Rides and GoRide coaching sessions aimed at young riders; also events for adults
The Bikery (Bradford)
Refurbishes bikes for sale, maintenance courses, volunteering opportunities and workshop
Condor Road Club (West Yorks)
Road cycling club in the Calder Valley with members from Brighouse through to Hebden Bridge
The Jo Cox Way Ride (Batley)
Bike ride from Jo Cox's constituency to the Houses of Parliament
3RT Cycling Team (West Yorks)
3RT races race around the country on track and road. It also has a social side and a junior section
Ravensthorpe CC (Mirfield)
Members compete in a variety of cycling events
Roberttown Community Cycling Club (Roberttown)
Aims to attract local people to enjoy the benefits of social cycling
Huddersfield Star Wheelers (Huddersfield)
Knottingley Velo (Knottingley, West Yorkshire)
Offers club, mtb, racing rides and training
Featherstone Road Club (West Yorkshire)
General club riding with some road racing and time trialling
Pontefract Cycling Club (Pontefract)
Elmsall Road Club (South Elmsall)
Thornhill Lees Community Centre (West Yorkshire)
Yorkshire Cycling Federation (Yorkshire)
Tandem Trekkers (West Yorkshire)
Experience Community Cic (Huddersfield)
Tour de Swits (Huddersfield)
Cycle Recycle (Hebden Bridge)
Cycle Queensbury (Queensbury)
Bingley Belles (Bingley)
Yarnbury to Yarnbury (West Yorkshire)
Chellow Heights SEN School (West Yorkshire)
Capital of Cycling (Bradford)
Bradford Cycling Club Cic (Bradford)
Hop On (Yorkshire) Ltd (Bradford)
Bolton Road Cycling Club (Bradford)
Bradford University Cycling Club (Bradford)
Cycling 4 All (Bradford)
Cycle Re Cycle (Bradford)
Manningham/Heaton Cycling Club - Mary Magdalene Cic (Bradford)
Leeds City College Group (Leeds)
Cycle Pathway Cic (Leeds)
Met Engineers Ltd (Leeds)
Jacobs UK Ltd (Leeds)
Leeds Bike Mill (Leeds)
Wakefield College (Wakefield)
Wheels to Recovery (Wakefield)
Pontefract Family Centre (Pontefract)
Fun on Wheels (West Yorkshire)
What to take with you on your ride
The only thing you really need for cycling is a bike. And maybe a phone, and credit card: in Britain you’re only a call away from any service you might need.
But unless money is no object, it’s wise to take a few things with you on a day ride. A saddlebag, panniers or bikepacking bags are best for carrying stuff. A front basket is second best. A rucksack is third best. Your sweaty back will soon tell you why.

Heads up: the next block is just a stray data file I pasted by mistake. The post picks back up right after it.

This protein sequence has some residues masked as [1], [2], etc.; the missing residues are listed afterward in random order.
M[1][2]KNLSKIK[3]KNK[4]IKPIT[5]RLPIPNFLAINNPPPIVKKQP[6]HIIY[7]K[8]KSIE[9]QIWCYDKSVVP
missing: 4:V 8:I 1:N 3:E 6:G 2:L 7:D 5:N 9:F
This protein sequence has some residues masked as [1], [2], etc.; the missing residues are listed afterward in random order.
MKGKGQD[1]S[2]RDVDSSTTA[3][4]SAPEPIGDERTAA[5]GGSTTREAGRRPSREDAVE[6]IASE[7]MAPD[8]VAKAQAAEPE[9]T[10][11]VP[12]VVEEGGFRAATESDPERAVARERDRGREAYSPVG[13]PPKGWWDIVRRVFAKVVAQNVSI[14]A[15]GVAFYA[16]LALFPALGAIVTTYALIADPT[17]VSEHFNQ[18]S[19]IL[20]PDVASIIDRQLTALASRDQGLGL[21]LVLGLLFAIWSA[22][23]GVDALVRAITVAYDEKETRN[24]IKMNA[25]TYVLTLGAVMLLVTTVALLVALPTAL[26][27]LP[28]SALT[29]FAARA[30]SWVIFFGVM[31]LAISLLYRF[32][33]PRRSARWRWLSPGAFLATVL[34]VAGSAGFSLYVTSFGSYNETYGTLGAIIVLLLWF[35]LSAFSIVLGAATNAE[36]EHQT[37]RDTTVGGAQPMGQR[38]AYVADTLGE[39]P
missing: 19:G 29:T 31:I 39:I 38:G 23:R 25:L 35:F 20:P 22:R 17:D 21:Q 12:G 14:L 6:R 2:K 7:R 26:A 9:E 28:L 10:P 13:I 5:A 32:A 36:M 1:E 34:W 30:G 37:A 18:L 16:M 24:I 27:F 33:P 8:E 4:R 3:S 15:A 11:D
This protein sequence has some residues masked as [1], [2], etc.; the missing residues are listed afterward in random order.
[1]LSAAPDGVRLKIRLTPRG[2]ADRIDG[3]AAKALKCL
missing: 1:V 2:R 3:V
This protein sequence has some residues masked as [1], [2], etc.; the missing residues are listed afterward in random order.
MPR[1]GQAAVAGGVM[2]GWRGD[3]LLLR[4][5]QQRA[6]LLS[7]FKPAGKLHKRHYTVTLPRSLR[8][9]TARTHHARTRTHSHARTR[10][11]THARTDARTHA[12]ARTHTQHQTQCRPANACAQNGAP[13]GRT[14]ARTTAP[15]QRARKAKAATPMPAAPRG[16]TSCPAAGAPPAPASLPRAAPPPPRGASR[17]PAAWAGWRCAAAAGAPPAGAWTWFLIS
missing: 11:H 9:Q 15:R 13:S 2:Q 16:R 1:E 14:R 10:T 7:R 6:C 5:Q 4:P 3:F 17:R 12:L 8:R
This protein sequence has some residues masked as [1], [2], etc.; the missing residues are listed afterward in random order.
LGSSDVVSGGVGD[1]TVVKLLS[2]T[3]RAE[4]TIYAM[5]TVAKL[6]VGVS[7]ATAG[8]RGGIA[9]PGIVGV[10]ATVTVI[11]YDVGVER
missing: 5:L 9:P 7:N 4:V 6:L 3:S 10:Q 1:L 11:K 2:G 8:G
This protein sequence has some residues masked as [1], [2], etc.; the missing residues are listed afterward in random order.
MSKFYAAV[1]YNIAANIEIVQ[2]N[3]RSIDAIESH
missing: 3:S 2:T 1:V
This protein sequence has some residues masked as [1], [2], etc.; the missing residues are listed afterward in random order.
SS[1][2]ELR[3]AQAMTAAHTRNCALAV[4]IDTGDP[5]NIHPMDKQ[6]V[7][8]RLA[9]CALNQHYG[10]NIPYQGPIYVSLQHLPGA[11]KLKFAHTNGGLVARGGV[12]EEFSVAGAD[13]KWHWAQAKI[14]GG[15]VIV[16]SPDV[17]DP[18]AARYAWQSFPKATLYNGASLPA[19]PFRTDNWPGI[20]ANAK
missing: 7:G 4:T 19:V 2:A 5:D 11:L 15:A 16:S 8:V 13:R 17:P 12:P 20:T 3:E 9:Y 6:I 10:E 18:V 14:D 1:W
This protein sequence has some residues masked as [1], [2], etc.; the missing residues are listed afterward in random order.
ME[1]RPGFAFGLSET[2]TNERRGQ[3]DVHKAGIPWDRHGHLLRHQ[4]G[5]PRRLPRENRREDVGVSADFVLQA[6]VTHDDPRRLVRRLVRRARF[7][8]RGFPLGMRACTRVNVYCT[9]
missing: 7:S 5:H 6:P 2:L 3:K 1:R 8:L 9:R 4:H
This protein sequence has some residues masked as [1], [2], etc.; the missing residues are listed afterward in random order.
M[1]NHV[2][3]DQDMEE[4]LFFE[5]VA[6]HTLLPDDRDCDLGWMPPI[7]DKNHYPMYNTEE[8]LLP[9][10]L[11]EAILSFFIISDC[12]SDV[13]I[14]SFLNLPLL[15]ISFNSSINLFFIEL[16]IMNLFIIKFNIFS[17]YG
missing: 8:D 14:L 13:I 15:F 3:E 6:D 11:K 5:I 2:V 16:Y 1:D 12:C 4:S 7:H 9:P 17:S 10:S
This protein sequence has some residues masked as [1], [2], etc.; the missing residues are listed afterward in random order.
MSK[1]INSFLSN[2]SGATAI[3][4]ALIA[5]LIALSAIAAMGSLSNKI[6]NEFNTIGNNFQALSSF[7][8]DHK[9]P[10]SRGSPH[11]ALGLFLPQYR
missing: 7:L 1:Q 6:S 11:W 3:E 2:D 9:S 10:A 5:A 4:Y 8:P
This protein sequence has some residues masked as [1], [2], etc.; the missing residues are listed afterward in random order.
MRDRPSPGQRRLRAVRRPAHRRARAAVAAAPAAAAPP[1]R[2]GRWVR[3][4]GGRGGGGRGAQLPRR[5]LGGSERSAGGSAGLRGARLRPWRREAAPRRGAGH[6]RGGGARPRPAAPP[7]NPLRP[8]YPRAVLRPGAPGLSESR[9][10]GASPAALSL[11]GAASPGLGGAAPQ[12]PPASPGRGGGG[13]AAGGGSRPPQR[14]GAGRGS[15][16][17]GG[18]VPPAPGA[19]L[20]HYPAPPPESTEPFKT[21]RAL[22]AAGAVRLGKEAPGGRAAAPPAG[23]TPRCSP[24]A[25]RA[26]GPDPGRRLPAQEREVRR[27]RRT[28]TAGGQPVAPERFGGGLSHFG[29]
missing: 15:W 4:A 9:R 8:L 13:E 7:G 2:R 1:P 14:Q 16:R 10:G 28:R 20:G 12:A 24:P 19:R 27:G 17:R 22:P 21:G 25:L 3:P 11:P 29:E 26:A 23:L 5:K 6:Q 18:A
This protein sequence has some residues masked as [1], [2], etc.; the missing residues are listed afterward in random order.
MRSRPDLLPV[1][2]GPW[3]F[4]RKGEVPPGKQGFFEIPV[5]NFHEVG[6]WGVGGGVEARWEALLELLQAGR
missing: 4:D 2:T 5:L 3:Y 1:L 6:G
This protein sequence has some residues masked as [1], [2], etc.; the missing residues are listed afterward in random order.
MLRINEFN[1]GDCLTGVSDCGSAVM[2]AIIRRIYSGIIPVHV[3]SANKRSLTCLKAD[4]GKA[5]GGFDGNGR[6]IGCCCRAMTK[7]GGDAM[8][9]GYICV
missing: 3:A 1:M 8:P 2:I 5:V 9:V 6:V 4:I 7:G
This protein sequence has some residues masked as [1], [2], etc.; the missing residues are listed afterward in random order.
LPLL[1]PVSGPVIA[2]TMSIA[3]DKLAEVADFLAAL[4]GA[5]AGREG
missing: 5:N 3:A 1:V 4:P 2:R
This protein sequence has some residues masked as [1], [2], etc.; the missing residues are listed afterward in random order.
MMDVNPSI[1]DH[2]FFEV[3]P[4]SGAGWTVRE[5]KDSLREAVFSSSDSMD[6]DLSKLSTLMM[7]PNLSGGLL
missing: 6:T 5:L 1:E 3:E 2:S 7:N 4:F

Cycling short distances in jeans and t-shirt is fine, but on a long or strenuous ride – over ten miles say, or in hills – those jeans will rub and the t-shirt will get damp and clingy. Shorts or, yes, lycra leggings and padded shorts will be much comfier, and merino or polyester cycling tops wick away the sweat, keeping you dry and comfy. (They don’t have to be lurid colours.)
If rain’s in the air, pack a rainproof top. If it might turn chilly, take a fleece or warm top. But the thing you’re most likely to forget is the sunblock.
It’s remarkable how often you enjoy being out on the bike so much that you suddenly realise it’s getting dark. So take lights (which are legally required at night). They’re price of a sandwich, take no space, are easy to put on thanks to tool-free plastic clips, and the batteries last for ever.
Take a puncture repair kit (with tyre levers) and pump. Make sure it fits your valves, which will be either ‘Presta’ or ‘Schraeder’ – realising they don’t match is a very common roadside discovery! Carrying a spare inner tube (make sure it matches your tyre size) makes puncture repair much easier: mend the old one back at home. If you do get in trouble, some kindly passing cyclist will probably stop to help.
Using a helmet is a personal choice – they’re not legally required.
Cycling makes you thirsty, so take lots of water. Long-distance riders talk about ‘the bonk’ – a sudden loss of energy rendering you almost stationary. It’s miraculously and instantly cured by eating something sweet. On short rides you’re unlikely to run out of energy, but just in case, take a snack like flapjack, banana, chocolate or jelly babies.
Taking a packed lunch or picnic will save you money, though that hot drink and cake in a cosy cafe could yet prove very tempting!
Your phone GPS could be invaluable for showing where you are when lost; you can download free detailed UK maps and GPS software before your trip.
Paper maps are still useful, though, so take one: no power source or wifi signal required, and they’re great for suggesting possibilities or changes of plan.